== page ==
Data on brucellosis in several Alaskan caribou herds during 1962–65 is summarized. During this time agglutination-reactor prevalence rates (1:20 or higher) gradually declined in the Nelchina (6.5 percent to 1.0 percent) and Arctic (30 percent to 12 percent) caribou herds. A simultaneous decline (5 percent to 3.4 percent) in the prevalence of placental retention and/or excessive bleeding at parturition was also observed on the Arctic calving grounds in northwest Alaska in 1963 and 1965. Various additional conditions have been observed, from each of which brucella organisms were isolated on several occasions. These include orchitis-epididymitis, bursitis-synovitis and metritis, singly or in combination. In some cases, the observed lesions no doubt resulted in one or more of the following signs: sterility, lameness, and/or abortion with (probable) subsequent death of the female following putrefaction of retained placental structures. During 1963 about 25 percent of 107 cows showing placental retention and/or “excessive bleeding” were unaccompanied by calves when seen a few days post-partum.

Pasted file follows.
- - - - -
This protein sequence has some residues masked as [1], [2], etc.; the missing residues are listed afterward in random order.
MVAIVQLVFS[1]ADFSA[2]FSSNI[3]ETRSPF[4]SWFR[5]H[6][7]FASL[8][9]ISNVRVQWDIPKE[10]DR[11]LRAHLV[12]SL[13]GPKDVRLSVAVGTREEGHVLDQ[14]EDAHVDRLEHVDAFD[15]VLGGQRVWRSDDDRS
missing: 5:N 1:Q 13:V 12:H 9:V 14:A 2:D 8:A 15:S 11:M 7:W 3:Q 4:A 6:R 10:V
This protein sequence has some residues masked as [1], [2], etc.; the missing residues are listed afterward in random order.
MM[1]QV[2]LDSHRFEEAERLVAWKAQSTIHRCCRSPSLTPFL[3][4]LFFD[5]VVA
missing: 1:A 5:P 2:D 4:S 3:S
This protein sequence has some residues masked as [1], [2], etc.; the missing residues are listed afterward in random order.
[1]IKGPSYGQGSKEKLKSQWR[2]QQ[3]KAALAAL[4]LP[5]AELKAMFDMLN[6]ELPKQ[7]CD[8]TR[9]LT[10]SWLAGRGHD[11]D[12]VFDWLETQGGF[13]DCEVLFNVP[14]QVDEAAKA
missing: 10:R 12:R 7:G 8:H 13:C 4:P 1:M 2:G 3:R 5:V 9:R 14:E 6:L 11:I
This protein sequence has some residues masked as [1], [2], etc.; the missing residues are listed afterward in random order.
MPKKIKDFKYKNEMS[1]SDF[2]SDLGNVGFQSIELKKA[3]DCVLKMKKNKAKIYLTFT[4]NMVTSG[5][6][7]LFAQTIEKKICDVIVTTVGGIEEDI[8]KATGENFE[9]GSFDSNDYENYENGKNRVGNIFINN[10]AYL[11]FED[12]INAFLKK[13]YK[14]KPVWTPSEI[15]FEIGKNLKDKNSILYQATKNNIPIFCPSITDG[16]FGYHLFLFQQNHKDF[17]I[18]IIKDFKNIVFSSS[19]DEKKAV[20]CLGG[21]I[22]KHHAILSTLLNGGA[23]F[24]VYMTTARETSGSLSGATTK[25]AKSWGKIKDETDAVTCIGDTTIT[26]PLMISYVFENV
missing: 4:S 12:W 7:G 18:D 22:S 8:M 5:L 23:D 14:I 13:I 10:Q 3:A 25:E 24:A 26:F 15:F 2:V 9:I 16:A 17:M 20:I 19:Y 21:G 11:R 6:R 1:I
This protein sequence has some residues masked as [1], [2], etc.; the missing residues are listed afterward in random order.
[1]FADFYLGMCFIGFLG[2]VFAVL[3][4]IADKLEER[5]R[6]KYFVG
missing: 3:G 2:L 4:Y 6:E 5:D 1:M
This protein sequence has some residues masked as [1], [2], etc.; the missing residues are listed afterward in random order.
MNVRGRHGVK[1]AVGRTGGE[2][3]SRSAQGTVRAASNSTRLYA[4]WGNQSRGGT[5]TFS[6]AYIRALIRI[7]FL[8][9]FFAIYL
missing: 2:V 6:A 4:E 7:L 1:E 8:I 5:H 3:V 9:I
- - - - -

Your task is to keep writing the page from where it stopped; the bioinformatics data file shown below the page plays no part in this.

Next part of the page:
The Russian and American points of view regarding naming the causative organism of rangiferine brucellosis are briefly reviewed. Brucella suis biotype rangiferi is proposed as a compromise, based on both the principles of bacterial taxonomy and the natural ecology of the organism.